“I know what you’re thinking: make this quick Kolb! Well I think this is an important day,” he stated.
On behalf of his district, Kolb shared his “respect, praise and sincere gratitude in honor of the Canandaigua Treaty of Peace.”
Douglas A. Fisher then recounted the treaty’s preamble and mentioned that any decision made by the Haudenosaunee was weighed seriously on how its consequences would tax the next seven generations, which served as “an excellent yardstick to measure the worthiness of any decision.”
“Ambassador Thomas Pickering was the seventh-generation descendant of Timothy Pickering; and what Timothy Pickering was able to bring about resonates today, seven generations later,” Fisher continued.
Soon after, Jemison invited Canandaigua Mayor Ellen Polimeni to offer brief remarks at the celebration.
After an unsuccessful reelection bid for mayor against Republican challenger Councilmember Bob Palumbo where she lost by a difference of 83 votes, this shall be Polimeni’s last time attending this event as the city’s mayor.
“She told me last night, 28-years as the mayor of this fine city and throughout that time period she has made it truly possible for us to have our commemoration here,” Jemison stated.
While Polimeni has attended the event each year while in-office, she also admits to participating in the march and communal celebration long before she ever became mayor of Canandaigua.
“I find it very humbling for us in this community to be able to say that we have the honor of having been the site of a historic treaty,” Polimeni stated.
Polimeni professes that treaties promote the tenets of goodwill and friendship; and she sees that these sentiments espoused within the Treaty of Canandaigua have remained among its people as the ratifying host community.
In her closing remarks, Polimeni expressed her gratitude toward Jemison for his contributions in coordinating this annual event for Canandaigua and its community.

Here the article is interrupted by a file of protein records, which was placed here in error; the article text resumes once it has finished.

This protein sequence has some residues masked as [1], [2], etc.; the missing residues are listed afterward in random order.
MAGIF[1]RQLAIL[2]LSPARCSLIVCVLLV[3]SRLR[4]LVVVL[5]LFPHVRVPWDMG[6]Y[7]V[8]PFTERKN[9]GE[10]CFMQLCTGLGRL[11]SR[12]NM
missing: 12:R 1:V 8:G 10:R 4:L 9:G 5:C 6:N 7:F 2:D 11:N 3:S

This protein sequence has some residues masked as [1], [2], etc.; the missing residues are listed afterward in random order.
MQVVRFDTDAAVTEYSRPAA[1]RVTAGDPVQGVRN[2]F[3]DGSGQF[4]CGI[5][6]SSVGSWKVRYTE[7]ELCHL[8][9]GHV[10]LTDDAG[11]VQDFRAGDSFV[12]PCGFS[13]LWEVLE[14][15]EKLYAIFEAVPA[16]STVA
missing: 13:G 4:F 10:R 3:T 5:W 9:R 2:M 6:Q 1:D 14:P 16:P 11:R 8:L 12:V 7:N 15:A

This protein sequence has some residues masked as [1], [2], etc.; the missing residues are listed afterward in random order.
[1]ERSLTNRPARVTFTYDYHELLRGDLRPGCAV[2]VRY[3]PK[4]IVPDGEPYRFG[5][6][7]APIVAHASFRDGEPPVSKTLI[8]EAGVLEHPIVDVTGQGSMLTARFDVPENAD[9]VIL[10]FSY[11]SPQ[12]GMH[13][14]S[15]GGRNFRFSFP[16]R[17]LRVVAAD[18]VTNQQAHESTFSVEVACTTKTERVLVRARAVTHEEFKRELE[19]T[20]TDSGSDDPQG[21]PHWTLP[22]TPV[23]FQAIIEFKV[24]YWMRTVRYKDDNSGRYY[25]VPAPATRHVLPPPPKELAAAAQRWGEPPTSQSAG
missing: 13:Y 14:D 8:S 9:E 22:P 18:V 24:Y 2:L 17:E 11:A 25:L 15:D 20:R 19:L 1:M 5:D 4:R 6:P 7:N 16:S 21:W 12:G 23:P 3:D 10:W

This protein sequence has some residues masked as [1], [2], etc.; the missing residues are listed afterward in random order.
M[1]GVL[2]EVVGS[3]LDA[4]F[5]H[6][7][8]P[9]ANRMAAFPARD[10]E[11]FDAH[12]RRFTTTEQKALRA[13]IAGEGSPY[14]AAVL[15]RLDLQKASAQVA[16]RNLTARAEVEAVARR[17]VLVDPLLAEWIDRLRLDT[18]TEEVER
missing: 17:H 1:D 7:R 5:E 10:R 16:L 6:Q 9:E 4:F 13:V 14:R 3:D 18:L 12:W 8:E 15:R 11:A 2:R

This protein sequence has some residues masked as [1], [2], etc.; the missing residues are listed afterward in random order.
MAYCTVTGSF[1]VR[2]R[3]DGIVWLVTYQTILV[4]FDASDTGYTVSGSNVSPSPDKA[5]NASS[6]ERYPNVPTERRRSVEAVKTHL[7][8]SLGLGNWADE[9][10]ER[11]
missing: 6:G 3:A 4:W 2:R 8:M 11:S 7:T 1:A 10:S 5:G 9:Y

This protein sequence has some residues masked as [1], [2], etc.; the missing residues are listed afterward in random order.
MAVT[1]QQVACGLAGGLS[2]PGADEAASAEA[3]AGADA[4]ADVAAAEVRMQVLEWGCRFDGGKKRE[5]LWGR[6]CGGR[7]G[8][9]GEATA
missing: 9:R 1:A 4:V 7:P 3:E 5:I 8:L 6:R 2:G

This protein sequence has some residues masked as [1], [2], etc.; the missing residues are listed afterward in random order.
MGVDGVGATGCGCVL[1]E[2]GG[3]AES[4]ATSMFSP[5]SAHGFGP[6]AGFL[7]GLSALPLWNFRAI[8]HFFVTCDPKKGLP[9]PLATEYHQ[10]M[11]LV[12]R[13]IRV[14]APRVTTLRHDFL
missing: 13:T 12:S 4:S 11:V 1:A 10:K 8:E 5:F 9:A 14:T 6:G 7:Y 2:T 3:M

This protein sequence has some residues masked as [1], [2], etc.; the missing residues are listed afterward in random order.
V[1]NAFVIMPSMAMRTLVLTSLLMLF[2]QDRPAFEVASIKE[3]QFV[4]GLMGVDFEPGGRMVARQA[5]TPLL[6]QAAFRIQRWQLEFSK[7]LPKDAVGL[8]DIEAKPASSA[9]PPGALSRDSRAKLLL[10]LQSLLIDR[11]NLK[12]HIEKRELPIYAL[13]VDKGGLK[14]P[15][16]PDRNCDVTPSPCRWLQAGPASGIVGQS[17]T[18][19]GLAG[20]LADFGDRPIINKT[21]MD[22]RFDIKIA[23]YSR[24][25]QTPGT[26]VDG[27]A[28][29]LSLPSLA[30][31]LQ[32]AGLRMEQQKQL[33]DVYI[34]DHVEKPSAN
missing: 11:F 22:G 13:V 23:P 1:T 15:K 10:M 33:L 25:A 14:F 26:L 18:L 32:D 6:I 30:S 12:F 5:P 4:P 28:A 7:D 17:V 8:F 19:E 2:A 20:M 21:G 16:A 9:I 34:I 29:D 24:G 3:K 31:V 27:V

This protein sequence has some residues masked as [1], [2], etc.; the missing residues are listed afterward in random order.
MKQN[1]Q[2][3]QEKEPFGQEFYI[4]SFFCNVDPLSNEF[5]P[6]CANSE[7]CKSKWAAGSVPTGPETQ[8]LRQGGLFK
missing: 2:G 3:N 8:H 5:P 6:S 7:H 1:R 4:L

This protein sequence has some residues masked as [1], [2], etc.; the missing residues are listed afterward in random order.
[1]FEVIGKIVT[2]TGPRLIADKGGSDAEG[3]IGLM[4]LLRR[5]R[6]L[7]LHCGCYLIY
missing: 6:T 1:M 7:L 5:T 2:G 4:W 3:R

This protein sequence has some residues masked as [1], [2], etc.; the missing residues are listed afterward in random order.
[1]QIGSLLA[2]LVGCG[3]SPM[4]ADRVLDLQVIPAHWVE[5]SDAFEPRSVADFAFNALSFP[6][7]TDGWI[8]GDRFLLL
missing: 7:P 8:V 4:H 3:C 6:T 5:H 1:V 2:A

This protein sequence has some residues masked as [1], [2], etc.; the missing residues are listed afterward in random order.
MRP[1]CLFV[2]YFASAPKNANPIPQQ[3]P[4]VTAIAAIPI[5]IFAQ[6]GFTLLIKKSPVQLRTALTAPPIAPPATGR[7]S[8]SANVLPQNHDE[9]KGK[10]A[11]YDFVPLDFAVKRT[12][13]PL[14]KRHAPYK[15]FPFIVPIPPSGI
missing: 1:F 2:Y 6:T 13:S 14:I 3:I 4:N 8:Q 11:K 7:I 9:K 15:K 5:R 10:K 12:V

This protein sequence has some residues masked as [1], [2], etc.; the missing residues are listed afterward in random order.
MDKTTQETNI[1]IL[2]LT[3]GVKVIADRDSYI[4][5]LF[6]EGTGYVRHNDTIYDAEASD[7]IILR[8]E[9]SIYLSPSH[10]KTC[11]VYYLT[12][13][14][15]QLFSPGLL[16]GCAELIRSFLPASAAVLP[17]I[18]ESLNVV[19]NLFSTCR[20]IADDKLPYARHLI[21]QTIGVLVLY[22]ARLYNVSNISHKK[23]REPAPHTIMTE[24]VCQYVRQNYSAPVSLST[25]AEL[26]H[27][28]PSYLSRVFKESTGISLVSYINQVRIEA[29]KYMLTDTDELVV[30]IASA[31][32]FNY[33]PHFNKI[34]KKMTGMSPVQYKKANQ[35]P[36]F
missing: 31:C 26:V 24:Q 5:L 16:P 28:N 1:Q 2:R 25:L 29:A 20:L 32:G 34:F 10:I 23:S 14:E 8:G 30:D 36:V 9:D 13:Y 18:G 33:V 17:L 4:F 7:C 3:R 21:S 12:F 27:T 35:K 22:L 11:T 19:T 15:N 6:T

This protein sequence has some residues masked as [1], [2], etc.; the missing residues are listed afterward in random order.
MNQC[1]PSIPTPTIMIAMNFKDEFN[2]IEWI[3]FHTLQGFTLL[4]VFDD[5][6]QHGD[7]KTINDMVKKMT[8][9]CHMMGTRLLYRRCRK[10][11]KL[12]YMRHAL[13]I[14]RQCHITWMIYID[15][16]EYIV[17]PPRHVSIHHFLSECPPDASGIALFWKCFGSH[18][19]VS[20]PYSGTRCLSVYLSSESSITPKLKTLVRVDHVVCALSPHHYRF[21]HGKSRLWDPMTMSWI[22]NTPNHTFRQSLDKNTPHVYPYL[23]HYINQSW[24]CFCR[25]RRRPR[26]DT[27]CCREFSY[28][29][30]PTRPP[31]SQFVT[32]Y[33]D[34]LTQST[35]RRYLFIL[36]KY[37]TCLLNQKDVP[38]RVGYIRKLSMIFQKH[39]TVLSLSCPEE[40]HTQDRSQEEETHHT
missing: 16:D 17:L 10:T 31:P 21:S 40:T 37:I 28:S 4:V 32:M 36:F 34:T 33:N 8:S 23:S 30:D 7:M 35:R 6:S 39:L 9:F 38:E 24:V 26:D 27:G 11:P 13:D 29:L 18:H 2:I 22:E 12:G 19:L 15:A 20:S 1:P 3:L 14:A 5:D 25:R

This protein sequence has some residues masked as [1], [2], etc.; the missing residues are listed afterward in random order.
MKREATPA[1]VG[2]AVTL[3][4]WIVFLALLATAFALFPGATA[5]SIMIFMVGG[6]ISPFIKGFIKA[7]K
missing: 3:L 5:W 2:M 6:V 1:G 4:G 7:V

The ceremonial observance culminated when Jemison expressed that his ancestors from the Six Nations were “very impressed” with Colonel Pickering and his sincere intentions when it came to the treaty-making process.
“Timothy Pickering was not trying to get land. That was not his goal; his goal was to try and find a peaceful way to resolve the differences and the difficulties that persisted even after the end of the Revolutionary War, leading up to the negotiations for the Canandaigua Treaty; and so they began to trust him for that very reason that there was not another ulterior motive to the work that he was doing,” Jemison concluded.
Throughout the afternoon, the Ontario County Historical Society displayed the Six Nations’ authentic copy of the Canandaigua Treaty for the public.
At the conclusion of the ceremony, FL1 News connected with Jemison to reflect upon the 225th anniversary of the Canandaigua Treaty signing and this historic day, not only for the Haudenosaunee but all Indigenous peoples.
– By Gabriel Pietrorazio
An undergraduate student at Hobart and William Smith Colleges, Pietrorazio has written for the Town Times of Watertown, Connecticut and Finger Lakes Times in Geneva, New York. He’s currently a reporter for FL1 News, and can be reached at firstname.lastname@example.org.